New England Fisheries
Why can’t the US be more like the Canadians?
You don’t usually hear much Canada envy from New England’s fishing industry. But last week, commercial fishermen Vito Giacalone, Richie Canastra, and Jimmy Odlin wrote to the Boston Globe to praise Canada’s haddock regulations, which they say have allowed Canadian fishermen to catch a far larger portion of their haddock quota—93 percent between 2004 and 2011, compared to United States fishermen’s 11 percent over the same period.
These fishermen say United States haddock fishery regulations—which include minimum fish sizes and mesh sizes—are so much more restrictive than Canada’s that they are “handicapping our fishermen.” They accuse US regulators of a lack of flexibility, citing their unwillingness to reduce mesh sizes and open closed areas to fishing.
Well, the good news is that the US fleet can be more like their Canadian counterparts. Government and management aren’t standing in the way as suggested. In fact, the government has offered US fishermen terms very similar to those Canadian haddock fishermen have: 100% industry-funded observers, special gear modifications, and special exemptions from the regulatory closed areas. Industry has rejected those terms, apparently believing that the US taxpayer should be footing the bill for all observers on their boats.
Canadian regulators, in fact, require far more of their successful haddock fleet, including a requirement that they keep and land all the fish they catch and dynamic, real-time “move on” rules that protect juvenile fish and depleted species. Such full retention rules are routinely rejected by the New England Fishery Management Council and move-on rules don’t work without observers on all boats. And the Canadians, as far as I know, don’t allow herring trawlers to drag their massive, small-mesh nets in areas where there are known to be abundant juvenile haddock populations, as the US does.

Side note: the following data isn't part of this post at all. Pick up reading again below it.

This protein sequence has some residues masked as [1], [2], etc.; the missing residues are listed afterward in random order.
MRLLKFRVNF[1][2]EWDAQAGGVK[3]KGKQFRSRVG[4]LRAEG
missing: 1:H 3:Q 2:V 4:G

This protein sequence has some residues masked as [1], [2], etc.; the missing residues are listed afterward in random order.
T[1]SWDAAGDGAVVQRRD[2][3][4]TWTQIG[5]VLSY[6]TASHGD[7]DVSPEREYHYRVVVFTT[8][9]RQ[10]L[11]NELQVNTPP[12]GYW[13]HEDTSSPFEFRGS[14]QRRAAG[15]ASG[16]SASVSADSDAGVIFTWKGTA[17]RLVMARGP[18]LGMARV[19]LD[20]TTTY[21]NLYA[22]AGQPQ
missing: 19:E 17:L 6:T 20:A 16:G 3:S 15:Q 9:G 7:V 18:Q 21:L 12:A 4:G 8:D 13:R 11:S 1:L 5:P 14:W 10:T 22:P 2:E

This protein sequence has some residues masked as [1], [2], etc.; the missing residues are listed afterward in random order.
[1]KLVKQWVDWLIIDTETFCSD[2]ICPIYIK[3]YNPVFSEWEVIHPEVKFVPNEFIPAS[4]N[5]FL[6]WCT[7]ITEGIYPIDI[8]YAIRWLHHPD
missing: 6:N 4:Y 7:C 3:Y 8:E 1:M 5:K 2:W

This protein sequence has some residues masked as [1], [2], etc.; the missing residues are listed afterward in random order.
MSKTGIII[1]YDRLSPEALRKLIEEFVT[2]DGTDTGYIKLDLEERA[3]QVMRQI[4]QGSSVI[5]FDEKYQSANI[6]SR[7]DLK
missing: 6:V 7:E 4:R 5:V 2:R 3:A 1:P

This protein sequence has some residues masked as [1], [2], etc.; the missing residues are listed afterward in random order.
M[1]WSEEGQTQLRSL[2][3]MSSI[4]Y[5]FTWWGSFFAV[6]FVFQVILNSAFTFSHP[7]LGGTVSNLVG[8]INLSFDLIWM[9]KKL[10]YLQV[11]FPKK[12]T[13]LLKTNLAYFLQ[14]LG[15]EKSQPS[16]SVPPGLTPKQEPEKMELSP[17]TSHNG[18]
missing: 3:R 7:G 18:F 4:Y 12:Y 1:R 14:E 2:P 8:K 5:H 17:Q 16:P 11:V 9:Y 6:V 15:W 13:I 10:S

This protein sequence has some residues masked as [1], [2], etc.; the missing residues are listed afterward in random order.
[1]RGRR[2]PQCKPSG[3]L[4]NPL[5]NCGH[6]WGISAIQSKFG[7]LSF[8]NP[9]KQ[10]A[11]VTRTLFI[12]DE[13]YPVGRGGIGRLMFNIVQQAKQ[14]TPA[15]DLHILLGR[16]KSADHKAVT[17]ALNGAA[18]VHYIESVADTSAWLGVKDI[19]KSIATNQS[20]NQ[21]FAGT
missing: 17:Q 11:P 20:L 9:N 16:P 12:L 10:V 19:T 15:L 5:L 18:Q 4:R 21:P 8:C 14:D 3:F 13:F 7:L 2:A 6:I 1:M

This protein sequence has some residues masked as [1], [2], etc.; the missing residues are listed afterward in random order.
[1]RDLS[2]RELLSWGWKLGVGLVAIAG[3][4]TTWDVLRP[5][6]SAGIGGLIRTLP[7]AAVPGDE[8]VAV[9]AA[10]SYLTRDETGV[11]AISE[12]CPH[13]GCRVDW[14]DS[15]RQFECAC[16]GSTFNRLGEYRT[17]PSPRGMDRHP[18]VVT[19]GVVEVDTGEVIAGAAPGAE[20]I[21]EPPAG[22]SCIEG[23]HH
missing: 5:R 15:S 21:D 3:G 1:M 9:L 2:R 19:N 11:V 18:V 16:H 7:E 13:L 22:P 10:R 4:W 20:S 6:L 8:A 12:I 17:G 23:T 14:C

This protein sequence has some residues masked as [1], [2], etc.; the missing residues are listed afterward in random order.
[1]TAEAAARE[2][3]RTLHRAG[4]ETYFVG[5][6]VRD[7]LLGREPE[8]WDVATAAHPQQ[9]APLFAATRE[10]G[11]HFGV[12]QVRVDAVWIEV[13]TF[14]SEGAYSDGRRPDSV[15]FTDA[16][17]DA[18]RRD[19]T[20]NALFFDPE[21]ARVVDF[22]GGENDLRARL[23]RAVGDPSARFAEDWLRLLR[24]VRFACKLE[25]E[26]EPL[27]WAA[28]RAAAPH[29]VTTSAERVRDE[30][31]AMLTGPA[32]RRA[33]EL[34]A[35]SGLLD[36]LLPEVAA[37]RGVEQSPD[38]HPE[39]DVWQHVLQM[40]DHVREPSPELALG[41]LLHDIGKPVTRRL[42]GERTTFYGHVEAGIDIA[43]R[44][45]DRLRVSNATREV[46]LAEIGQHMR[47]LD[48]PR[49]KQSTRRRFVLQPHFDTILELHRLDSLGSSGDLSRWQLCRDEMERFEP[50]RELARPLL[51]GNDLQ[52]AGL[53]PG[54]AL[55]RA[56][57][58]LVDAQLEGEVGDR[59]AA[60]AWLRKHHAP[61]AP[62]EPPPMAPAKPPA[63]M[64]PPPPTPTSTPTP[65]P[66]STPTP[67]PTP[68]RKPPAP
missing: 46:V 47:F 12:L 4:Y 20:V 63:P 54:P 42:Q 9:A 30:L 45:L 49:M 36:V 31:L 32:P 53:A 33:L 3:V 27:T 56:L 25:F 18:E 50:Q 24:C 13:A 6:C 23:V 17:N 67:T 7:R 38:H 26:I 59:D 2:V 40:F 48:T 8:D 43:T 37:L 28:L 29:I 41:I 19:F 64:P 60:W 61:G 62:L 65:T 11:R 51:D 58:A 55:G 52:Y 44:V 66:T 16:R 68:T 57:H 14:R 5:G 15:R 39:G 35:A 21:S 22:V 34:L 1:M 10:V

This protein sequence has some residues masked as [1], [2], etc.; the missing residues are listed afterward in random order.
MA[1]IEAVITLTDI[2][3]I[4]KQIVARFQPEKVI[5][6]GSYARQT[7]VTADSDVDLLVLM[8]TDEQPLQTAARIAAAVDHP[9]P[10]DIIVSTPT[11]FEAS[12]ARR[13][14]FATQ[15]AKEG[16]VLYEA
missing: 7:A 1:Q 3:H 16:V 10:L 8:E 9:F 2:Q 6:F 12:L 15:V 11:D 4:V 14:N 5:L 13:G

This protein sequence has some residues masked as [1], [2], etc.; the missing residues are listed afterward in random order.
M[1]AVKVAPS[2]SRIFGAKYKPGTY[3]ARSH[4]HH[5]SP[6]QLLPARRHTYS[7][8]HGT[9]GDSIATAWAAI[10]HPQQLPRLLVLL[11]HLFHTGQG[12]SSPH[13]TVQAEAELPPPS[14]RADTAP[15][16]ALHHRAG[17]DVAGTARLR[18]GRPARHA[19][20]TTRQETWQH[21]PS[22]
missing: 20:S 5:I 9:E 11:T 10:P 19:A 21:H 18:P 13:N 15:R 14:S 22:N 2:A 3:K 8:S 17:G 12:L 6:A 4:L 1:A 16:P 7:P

If the US haddock fleet wants to be treated more like the Canadian haddock fleet, perhaps it needs to start acting more like the Canadian haddock fleet.
The bad news is that regulatory changes that industry voices argue are needed to get the US fleet into current closed areas might not make any difference. Haddock assessments are conducted by NMFS and by Canada’s Department of Fisheries and Oceans without international boundaries in mind. Based on that data, the adult haddock seem to have a strong preference for Canadian waters during the times when the haddock aren’t spawning and fishing is optimum.
The maps below show the distribution of adult haddock caught in NMFS spring and fall surveys. Adult haddock appear to be more evenly distributed across US and Canadian waters during the spring season when many fishing areas need to be closed to protect spawning fish. In the fall surveys, when US fishing can be open, most of the adult population has shifted to the northeast peak of Georges and Canadian waters.
Even if regulations were gutted to allow fishermen to enter the closed area on the US side of the border—one of the few “semi-refuges” left for the troubled yellowtail flounder stock—the adult haddock do not appear to be there in substantial numbers. Changing most, if not all of the management rules in US waters can’t change the distribution of adult haddock. And allowing haddock fishing during spawning periods or on small juvenile fish would simply threaten the sustainability of the fishery on both sides of the border.